LACONIA — "We're not playing it safe," remarked Bree Henderson, 26, who owns and operates Polished & Proper, the barbershop and shave parlor on Main Street,. "We're taking risks."
She is one of a growing circle of young entrepreneurs who are enlivening commerce in downtown Laconia.
Thursday several of these business owners gathered around the fireplace at Wayfarers Coffee Roasters, which within two weeks of opening is already a popular meeting place, to share their experience and vision of downtown.
Reuben and Aaron Bassett, 29 and 35 respectively, grew up in Ohio but summered in New Hampshire, their original home, where they wanted to return. Reuben wanted to open a business and Aaron wanted "burritos and beer." With no experience in the restaurant trade they opened Burrito Me in the Railroad Station at Veterans Square in 2010 and two years later a second taqueria in Plymouth.
"When we opened in Laconia it was really exciting," said Aaron Bassett, "but in Plymouth it was like what are you going to do for me."
Aaron Bassett, who handled the food has since returned to information technology, but remains a partner in his cousin's ventures, of which Wayfarers Coffee Roasters is the latest. Reuben Bassett said his wife Karen always wanted to run a cafe. They partnered with Ben Bullerwell, the son of the owners of All My Life Jeweler, who roasts the coffee while Karen prepares Liege waffles, a specialty on the streets of Belgium, fashioned of overnight yeasted dough laced with pearl sugar.
Remodeling the space vacated by the Vintage Cafe Reuben Bassett said "took a lot of sweat equity," common to these young business owners with multiple skills. Bullerwell, a licensed electrician, did the electrical work and the three Bassetts did much of the rest. "We're not sitting on a lot of capital," Aaron Bassett remarked.
Henderson said that she too, with help from friends, remodeled her barbershop, the decor, furnishings and fixture of which evoke the Edwardian era of the late 19th and early 20th century. She estimated she invested $3,000 to achieve what with contractors would have cost more than three times that.
Likewise, Miles Chase, 29, of MC Cycles & Sport said that he and his employees designed, shaped and outfitted the space they occupy, which wraps around Greenlaw's Music Store with access to both Main Street and Canal Street. "Every winter we take on a new project," he said, explaining that with a small business "you get friends, pizza and a 30-pack and do it yourself." Chase, who is from Northfield, purchased the cycle component of what was Paquette's Sporting Goods on Union Avenue a decade ago and has developed a business with a complete cycling inventory that features high quality bicycles for "avid riders and athletes."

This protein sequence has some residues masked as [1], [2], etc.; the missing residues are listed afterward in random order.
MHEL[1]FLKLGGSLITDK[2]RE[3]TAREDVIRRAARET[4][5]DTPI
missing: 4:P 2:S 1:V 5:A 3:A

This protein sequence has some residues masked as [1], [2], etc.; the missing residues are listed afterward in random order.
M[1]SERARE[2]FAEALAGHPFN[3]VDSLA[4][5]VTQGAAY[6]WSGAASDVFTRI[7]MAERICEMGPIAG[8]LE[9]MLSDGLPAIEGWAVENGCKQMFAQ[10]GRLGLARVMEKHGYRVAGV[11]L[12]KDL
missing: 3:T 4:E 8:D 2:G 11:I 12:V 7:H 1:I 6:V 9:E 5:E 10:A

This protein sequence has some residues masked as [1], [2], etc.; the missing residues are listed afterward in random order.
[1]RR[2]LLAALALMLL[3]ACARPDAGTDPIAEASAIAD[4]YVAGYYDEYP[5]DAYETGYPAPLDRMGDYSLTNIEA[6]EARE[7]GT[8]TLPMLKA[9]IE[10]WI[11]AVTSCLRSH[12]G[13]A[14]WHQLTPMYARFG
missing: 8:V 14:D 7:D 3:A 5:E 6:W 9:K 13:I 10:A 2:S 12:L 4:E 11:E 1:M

The lone Laconia native of the group, Jared Champagne, a 30-something licensed plumber, worked with Kevin Halligan, who started with the Vintage Bakery and now operates critically acclaimed Local Eatery at the Railroad Station. Last October, Champagne took ownership of the Vintage Bakery, continuing the tradition of offering a wide range of fresh baked goods and luncheon choices. "There is a lot more foot traffic downtown since the bakery first opened," he said.
All these entrepreneurs have brought something new and unique to downtown, which they acknowledged has contributed to attracting a younger demographic. The Bassetts first introduced burritos then fresh roasted coffee and Belgian waffles. Henderson shaves with a warm lather, hot towel and aftershave "like your grandfather had" in a vintage setting. Alongside a child's first two-wheeler, Chase offers bicycles ranging in price as high as $15,000, drawing discriminating, affluent customers from around the state. Champagne's Vintage Bakery continues to draw a steady stream of loyal customers.
They are also engaged. Henderson serves on the Downtown Tax Increment Financing (TIF) Advisory Committee. The Bassetts and Chase are active in the Main Street Initiative and have contributed to planning improvements in downtown.
"We're looking for some vision and direction for the community," said Henderson, who added that city councilors are seldom seen downtown save for David Bownes (Ward 2), whose office is on Canal Street.
They all look forward to the renovation and reopening of the Colonial Theater, but Reuben Bassett cautioned "it's not going to be a silver bullet." He said that to sustain the growing momentum downtown the city needs an economic development director, not only to encourage the hospitality and retail businesses downtown but also to strengthen the larger commercial and industrial enterprises in the city.
And, when they are not working they share time together. "Our breaks are going to see each other," Henderson said.
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